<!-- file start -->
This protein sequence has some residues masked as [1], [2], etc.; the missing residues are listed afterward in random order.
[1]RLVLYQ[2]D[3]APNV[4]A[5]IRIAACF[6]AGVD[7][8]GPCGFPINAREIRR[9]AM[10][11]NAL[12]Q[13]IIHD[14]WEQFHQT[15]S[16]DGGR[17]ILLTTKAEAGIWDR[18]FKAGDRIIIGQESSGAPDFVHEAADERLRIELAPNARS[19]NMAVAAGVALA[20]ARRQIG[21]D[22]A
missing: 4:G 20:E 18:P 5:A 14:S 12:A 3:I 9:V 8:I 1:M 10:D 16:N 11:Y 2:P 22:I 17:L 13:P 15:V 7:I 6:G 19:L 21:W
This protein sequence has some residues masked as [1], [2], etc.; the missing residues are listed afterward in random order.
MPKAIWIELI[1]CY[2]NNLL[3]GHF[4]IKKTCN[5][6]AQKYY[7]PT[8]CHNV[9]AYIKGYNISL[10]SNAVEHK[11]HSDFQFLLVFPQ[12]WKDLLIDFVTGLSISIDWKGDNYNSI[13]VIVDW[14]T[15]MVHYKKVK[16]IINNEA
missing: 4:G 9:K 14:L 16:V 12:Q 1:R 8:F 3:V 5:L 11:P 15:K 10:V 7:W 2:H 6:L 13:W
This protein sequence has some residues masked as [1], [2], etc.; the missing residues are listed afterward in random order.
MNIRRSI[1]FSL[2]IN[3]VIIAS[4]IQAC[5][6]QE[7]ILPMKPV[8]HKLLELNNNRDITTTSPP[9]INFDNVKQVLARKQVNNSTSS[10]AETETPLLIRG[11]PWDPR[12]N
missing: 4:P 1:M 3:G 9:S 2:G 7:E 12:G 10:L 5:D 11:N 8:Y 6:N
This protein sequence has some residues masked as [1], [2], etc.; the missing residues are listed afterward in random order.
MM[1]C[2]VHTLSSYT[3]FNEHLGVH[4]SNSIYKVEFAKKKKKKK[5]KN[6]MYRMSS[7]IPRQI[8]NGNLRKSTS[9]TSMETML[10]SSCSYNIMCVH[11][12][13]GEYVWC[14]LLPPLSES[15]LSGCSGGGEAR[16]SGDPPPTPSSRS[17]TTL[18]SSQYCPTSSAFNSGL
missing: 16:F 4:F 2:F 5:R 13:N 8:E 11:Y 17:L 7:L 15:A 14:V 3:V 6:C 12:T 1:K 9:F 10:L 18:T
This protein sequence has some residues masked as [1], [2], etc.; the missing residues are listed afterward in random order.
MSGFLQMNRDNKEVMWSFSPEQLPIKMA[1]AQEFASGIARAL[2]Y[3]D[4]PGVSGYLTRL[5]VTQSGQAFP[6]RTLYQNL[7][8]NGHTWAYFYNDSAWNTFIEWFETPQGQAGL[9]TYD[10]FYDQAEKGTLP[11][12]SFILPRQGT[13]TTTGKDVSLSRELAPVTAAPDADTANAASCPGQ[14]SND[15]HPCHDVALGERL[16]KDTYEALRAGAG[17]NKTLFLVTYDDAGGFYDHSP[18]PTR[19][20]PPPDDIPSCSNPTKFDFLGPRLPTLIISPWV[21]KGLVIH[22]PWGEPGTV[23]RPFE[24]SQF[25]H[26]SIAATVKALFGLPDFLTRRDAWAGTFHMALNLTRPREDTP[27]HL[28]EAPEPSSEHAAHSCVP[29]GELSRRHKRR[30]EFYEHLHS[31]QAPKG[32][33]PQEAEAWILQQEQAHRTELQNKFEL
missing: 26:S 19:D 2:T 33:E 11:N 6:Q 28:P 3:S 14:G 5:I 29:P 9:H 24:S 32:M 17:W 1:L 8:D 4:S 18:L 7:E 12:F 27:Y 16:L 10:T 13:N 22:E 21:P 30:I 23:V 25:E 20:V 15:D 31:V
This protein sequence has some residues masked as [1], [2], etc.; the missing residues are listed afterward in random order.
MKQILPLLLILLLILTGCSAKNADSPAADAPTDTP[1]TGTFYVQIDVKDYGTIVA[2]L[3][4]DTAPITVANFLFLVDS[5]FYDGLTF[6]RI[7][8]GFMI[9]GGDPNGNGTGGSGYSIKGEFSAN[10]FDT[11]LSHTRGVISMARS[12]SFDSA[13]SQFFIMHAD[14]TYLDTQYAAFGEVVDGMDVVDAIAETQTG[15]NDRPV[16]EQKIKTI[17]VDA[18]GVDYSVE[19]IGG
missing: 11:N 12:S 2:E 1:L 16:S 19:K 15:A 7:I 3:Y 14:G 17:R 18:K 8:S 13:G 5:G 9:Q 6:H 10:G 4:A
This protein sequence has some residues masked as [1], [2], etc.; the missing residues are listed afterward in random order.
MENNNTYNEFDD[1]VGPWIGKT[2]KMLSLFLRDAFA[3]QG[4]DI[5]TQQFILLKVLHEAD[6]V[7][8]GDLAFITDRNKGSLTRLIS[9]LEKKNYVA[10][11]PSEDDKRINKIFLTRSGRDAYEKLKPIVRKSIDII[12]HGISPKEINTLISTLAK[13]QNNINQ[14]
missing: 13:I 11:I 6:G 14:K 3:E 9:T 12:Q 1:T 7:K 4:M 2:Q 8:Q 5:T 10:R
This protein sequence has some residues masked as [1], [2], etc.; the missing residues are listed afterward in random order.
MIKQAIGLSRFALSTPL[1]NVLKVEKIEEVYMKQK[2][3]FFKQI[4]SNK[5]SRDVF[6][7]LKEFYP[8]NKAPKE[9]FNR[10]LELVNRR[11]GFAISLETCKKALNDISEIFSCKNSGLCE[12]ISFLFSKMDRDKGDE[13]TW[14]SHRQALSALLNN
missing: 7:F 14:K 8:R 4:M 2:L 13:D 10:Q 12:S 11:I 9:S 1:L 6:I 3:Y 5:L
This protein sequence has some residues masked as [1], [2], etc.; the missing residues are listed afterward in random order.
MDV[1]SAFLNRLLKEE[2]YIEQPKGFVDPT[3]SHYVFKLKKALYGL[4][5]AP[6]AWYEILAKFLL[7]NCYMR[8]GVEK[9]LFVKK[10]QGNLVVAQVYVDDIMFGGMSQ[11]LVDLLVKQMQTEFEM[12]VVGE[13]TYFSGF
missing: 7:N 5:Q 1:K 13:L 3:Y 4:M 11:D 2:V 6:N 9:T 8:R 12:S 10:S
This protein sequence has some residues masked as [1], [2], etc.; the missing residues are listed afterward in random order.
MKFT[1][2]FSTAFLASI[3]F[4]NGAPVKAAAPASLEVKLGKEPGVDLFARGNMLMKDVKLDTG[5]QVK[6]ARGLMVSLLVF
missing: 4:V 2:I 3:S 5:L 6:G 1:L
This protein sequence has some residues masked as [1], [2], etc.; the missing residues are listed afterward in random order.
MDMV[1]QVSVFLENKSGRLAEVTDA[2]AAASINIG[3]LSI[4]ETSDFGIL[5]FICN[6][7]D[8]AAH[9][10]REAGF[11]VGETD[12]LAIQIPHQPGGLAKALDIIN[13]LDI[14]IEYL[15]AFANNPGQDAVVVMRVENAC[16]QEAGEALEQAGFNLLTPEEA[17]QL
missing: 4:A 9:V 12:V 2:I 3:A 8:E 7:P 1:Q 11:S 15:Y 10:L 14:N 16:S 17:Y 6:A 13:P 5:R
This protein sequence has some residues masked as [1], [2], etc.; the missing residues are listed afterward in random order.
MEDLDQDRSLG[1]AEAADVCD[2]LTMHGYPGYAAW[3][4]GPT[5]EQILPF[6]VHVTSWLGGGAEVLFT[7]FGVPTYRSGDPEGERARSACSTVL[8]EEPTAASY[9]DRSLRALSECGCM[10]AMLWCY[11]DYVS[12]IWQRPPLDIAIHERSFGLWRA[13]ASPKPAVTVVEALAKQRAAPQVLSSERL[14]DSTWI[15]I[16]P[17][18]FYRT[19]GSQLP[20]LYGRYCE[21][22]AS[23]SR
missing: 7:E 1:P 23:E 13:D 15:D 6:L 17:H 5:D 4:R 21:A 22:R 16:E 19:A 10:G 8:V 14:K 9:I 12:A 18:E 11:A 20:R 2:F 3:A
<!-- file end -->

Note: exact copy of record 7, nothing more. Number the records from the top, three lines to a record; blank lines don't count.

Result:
This protein sequence has some residues masked as [1], [2], etc.; the missing residues are listed afterward in random order.
MENNNTYNEFDD[1]VGPWIGKT[2]KMLSLFLRDAFA[3]QG[4]DI[5]TQQFILLKVLHEAD[6]V[7][8]GDLAFITDRNKGSLTRLIS[9]LEKKNYVA[10][11]PSEDDKRINKIFLTRSGRDAYEKLKPIVRKSIDII[12]HGISPKEINTLISTLAK[13]QNNINQ[14]
missing: 13:I 11:I 6:G 14:K 3:E 9:T 12:Q 1:T 7:K 4:M 2:Q 8:Q 5:T 10:R